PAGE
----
It includes a **double 4-bit synchronous binary counter.** Its mimicry and its pinout are given in Figure 26 and the logic diagram of a counter in Figure 27.

Each counter includes an active clock input on a rising edge (**CP0**) and an active clock input on a falling edge (**1**).

There is an asynchronous **MR** reset input for each counter. It is a priority and active at the high level. It is possible to use one of the two clock inputs as the enable input while the other receives the clock signal.

**
4. - THE COUNTERS -
DIVIDERS
BY n **

**4. 1. - THE DIAGRAM OF STATES**

**The state of a counter is the particular combination formed by all the outputs of this counter. ** **A modulo 2 counter** has two states. Its only output is either **«0»** or **«1»**. **A modulo 4 counter** has **4 states.** Its two outputs can realize **4 different combinations** (**00, 01, 10, 11**).

**The diagram of the states of a counter makes it possible to represent all the states that this counter can take.** Figure 28 shows the state diagram of a **modulo 4 counter.**

In this diagram, each state is represented by a decimal number in a circle. The arrows represent the direction of «course» of the meter.

The state diagram can also be represented as shown in Figure 29.

In general, we say that a counter has **n** states, or that it is a divider by **n**. This is called counter-divisor by **n**.

At each pulse on the clock input the counter goes from one state to the next in the order given by the state diagram.

**4. 2. - COUNTER NOT USING THE BINARY CODE**

So far, you have seen counters using the binary code, but there are also counters using other codes.

This is the case of the **Johnson meters**, an example of which will be presented in the following theory, since these meters use a decoding circuit.

Figure 30 shows the state table of such a five-stage counter. This is the counting circuit of the integrated circuit **HEF 4017 B** realized in **MOS** technology.

These five outputs **Q1,
Q2, Q3, Q4 **and
**Q5** are outputs of flip-flops, internal to the integrated circuit, and therefore, are not accessible.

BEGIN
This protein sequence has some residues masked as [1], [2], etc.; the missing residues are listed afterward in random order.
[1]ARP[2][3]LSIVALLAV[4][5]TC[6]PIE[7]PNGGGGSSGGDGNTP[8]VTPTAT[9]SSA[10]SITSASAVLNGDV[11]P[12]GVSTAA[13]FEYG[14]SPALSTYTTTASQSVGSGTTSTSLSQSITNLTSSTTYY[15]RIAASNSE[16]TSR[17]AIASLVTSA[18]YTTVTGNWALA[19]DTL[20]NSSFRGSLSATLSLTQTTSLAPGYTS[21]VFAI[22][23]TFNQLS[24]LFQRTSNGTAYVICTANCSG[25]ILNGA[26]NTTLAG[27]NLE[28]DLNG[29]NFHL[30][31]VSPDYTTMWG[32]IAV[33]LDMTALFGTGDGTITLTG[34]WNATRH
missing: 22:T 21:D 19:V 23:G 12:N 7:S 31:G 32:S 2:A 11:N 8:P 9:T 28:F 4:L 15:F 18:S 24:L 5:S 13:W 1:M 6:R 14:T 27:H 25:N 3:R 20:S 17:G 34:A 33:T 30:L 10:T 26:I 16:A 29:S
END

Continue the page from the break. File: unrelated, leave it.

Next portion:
This counter uses the principle of a shift register looped back on itself.

Indeed, during the first clock pulse, the output **Q1** goes to state **«1»
**then, this state **«1»**
shifts from **Q1**
to **Q5**.
Once output **Q5** is changed to state
**«1»**, The output
**Q1**
returns to state **«0»** at the next active clock edge. In total, this counter has ten states and can count nine pulses.

**4. 3. - COUNTER A VARIABLE MODULE**

Until now, you have seen counters whose module is a power of **2** (**2, 4, 8, 16, ...**). However, it may be necessary to have counters whose module is any integer (**3, 5, 7, 9, 10, ...**).

It is then necessary to modify the counting circuits seen until now. Figure 31 presents a synchronous **modulo 3 counter made with two D flip-flops.**

The operating chronogram and the state diagram are shown in Figure 32.

Suppose the counter is in **state 0. Q1** and **Q2** are in state **«0»**, so **1
**and **2
**are in state **«1»** and **D1** is in state **«1»**.

At time **t1**, the counter goes to state **1** (**Q1 = «1»** and **Q2 = «0»**). At time **t2**, the counter goes to **state 2** (**Q1 = «0»** and **Q2 = «1»**).

At this time, **D1 = «0»** and not **«1»** as in the case of the **modulo 4** counter. So at **t3**, the counter is «forced» to state **0** and does not go through **state 3.**

At power up, it may happen that the counter is set to **state 3.** In this case, it returns to **state 2** at the first rising clock face and, therefore, it remains in the ring of three states (**0, 1** and **2**) without ever returning to **state 3.**

This counter is a counter with
**incomplete cycle ** and
**synchronous reaction**.
Indeed, the cycle is incomplete since two **D flip-flops** allow **2 ^{2} = 4** different states and one uses

On the other hand, the reaction is synchronous since the **AND gate** decodes the state **2** (**10 _{2} = 2_{10}**) and the reset takes place at the active clock edge.

There are also incomplete cycle counters with **asynchronous feedback.**

If the counter must return to **0** after the **N** state, it is sufficient to decode the **N + 1** state, which makes it possible to reset the counter to **0** by acting on the asynchronous **CLEAR** input. An example is given below.